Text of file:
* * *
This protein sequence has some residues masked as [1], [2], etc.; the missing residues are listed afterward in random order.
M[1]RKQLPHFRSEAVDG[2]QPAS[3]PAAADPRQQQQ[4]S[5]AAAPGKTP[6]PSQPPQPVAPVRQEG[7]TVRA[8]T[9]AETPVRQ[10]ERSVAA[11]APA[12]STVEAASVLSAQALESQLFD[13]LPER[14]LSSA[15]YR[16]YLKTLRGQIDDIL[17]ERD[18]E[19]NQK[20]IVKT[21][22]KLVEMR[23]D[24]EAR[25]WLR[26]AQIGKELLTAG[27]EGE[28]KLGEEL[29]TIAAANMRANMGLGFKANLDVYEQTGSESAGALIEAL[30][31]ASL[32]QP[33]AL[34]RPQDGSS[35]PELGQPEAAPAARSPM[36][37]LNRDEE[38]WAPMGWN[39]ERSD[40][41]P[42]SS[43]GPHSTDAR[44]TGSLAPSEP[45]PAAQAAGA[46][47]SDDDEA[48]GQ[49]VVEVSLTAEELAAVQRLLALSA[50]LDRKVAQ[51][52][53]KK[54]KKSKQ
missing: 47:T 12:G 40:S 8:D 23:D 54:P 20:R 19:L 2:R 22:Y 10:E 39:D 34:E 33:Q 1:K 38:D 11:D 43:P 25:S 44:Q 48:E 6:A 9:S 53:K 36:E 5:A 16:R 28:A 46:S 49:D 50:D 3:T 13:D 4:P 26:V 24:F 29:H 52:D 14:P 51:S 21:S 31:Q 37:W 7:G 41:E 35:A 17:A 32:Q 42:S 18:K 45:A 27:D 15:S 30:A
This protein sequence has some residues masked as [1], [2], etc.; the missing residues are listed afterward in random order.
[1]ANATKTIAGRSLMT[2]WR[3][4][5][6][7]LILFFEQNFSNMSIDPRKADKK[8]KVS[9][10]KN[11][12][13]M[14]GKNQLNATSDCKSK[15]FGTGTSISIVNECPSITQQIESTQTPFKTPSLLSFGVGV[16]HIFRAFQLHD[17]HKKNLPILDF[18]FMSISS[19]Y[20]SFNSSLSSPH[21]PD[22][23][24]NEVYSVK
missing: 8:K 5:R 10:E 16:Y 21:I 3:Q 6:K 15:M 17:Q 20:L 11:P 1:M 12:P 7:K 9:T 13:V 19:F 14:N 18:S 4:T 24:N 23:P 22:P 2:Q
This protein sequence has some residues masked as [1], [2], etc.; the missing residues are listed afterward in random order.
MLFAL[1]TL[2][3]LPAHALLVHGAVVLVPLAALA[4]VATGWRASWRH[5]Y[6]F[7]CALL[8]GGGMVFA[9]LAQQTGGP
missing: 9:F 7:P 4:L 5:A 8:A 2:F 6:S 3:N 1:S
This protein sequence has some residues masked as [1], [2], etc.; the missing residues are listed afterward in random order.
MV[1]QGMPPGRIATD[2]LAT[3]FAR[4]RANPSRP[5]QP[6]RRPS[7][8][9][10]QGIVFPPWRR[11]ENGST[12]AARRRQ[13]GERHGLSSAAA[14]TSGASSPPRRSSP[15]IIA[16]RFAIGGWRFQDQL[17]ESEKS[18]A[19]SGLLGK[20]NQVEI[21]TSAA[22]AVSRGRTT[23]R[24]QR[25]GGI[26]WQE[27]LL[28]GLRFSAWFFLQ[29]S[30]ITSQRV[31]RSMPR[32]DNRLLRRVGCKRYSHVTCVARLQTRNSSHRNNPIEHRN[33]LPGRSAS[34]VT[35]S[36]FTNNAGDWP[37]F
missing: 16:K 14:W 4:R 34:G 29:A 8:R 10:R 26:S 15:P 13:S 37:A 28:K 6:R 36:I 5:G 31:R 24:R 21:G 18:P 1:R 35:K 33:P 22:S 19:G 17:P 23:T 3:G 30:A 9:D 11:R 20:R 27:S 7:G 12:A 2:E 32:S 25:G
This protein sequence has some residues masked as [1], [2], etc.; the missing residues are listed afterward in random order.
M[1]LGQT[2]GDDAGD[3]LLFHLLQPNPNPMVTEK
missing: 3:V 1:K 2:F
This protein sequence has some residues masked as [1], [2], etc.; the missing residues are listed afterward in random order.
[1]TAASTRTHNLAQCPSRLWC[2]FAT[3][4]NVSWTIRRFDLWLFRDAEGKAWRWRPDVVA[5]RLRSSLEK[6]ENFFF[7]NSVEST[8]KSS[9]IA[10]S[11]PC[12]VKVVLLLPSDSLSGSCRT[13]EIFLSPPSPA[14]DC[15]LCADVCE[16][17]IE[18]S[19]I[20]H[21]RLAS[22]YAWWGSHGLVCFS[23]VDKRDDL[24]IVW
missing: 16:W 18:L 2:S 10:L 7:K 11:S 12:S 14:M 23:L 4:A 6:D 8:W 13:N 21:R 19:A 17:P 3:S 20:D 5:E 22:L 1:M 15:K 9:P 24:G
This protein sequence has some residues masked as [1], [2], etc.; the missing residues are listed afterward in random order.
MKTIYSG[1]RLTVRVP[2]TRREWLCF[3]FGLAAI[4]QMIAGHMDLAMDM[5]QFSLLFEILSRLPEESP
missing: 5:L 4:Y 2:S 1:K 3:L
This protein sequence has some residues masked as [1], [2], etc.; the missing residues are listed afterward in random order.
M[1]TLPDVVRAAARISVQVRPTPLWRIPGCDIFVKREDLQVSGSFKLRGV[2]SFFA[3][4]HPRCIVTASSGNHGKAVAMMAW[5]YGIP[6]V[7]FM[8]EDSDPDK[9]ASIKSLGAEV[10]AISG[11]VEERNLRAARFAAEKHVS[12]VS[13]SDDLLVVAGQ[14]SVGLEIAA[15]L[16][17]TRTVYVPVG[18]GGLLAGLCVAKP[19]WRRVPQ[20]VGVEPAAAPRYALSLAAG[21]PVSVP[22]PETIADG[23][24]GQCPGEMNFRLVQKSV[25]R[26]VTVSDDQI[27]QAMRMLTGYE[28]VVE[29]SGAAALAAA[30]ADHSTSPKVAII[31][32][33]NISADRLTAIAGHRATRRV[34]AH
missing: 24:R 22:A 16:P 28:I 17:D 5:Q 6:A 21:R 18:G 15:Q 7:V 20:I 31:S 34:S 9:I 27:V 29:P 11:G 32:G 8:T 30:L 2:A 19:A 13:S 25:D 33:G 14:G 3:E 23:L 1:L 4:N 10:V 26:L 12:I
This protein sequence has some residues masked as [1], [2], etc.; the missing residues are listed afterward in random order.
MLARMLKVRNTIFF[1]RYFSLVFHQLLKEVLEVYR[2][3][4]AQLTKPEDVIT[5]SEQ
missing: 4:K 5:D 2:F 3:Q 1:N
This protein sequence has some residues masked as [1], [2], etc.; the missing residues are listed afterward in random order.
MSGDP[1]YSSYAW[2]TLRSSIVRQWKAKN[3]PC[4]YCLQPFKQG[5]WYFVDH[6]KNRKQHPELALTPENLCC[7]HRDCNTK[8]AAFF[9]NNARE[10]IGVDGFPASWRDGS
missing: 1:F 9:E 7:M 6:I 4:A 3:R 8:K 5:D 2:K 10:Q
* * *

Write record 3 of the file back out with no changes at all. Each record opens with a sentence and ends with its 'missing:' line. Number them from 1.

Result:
This protein sequence has some residues masked as [1], [2], etc.; the missing residues are listed afterward in random order.
MLFAL[1]TL[2][3]LPAHALLVHGAVVLVPLAALA[4]VATGWRASWRH[5]Y[6]F[7]CALL[8]GGGMVFA[9]LAQQTGGP
missing: 9:F 7:P 4:L 5:A 8:A 2:F 6:S 3:N 1:S